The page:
Calculating Absorption Bands of CO

The molecule carbon monoxide is a simple diatomic molecule with an even number of electrons. Its ground electronic state "X", has no unpaired electrons, so is a singlet state. Many of its excited electronic states are also singlet states, where the first of these is the "A" state.

This demonstration can be used to illustrate the different types of vibration and rotation transitions within the "X" state, within the "A" state, and between the "X" and "A" states, where in all cases transitions are from a lower to an upper state, and correspond to absorption. In addition to the default 12C16O isotopic version of CO, bands can be shown for other isotopic versions of CO.

On entering information in the form below, a display of the types of transitions is shown in the large display area, with the smaller display area to the lower left being used as a key to the types of transitions involved. More details are given below the form, and by mousing over the components in the form tool-tips are used to explain their functionalities.



Initial Electronic State     X:     A:     Initial Vibrational Level v":
Final Electronic State     X:     A:     Final Vibrational Level v':

Automatic Scaling:                                Carbon Isotope:
Manual Scaling: Oxygen Isotope:

Calculated Wavenumber in cm-1 Isotopic Shift of Minimum Maximum Number of
Minimum Maximum Band Origin Band Origin in cm-1  Scaled Scaled Intervals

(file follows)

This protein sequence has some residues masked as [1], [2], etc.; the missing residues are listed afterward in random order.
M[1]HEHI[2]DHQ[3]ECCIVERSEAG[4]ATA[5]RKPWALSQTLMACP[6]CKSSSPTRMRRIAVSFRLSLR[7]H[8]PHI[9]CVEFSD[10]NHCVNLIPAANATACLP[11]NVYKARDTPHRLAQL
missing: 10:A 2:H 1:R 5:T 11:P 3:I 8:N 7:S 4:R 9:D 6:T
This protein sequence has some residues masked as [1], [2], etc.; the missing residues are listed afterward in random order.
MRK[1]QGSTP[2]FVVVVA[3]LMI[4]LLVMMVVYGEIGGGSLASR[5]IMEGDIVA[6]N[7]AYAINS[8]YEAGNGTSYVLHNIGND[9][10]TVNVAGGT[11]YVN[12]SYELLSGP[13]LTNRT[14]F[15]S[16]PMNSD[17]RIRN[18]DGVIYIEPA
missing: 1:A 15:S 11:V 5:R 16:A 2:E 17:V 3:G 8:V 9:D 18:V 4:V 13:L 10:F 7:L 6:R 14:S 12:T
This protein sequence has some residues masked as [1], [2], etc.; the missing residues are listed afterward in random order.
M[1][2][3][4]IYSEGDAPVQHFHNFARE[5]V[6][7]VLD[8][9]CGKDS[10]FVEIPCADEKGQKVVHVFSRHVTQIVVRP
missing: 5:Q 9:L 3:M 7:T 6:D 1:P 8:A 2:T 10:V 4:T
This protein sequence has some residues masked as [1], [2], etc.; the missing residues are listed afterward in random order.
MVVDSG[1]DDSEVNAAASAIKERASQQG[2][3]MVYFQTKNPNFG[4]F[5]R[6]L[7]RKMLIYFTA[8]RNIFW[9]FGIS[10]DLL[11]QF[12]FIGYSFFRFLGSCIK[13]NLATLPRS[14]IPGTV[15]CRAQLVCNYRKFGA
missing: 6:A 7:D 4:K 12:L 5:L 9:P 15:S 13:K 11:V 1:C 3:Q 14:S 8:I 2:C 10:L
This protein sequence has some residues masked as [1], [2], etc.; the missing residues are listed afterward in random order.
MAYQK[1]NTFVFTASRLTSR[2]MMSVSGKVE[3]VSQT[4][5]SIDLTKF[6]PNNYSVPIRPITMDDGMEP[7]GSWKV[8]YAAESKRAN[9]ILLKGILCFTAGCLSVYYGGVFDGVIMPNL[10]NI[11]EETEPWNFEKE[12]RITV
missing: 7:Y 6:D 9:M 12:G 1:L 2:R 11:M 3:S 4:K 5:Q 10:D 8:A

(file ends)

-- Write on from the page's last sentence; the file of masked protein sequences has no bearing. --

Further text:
Input Values in cm-1 Number of Maximum Number of
Minimum Maximum Intervals Strength Intervals

Temperature:         Boltzmann cut-off:

                    Filename:    

On loading/reloading the page, clicking "Submit" or "Reset", the width of the main display area is adjusted to fit in the window. By default the main display area is blank, the caption window showing the key is replaced by the "Show Caption" button, the initial and final electronic states are both "X", the initial vibrational level v" is set to 0 and the final vibrational level v' is set to 1, the 12C16O isotopic version of CO is selected, and automatic scaling is set. Also all inputs are cleared. When suitable input is specified and there are no errors, then when "Submit" is clicked, a band is plotted, together with a title on the plot specifying the band system and the isotopic version of CO, expressed in parentheses as the mass number of carbon and oxygen, respectively. By clicking "Reset" the page is set back to its default state.

As an experiment, the capability of downloaded a GIF image file is added. After creating an image, you can enter a filename without the ".gif" extension in the input field then click "Download", then a file with the ".gif" extention should be downloaded. Note that at the moment only the lines are saved in the image, without the axes, background, labels and other text. Also note that only GIF files are currently supported, and the browser you are using may not support this feature.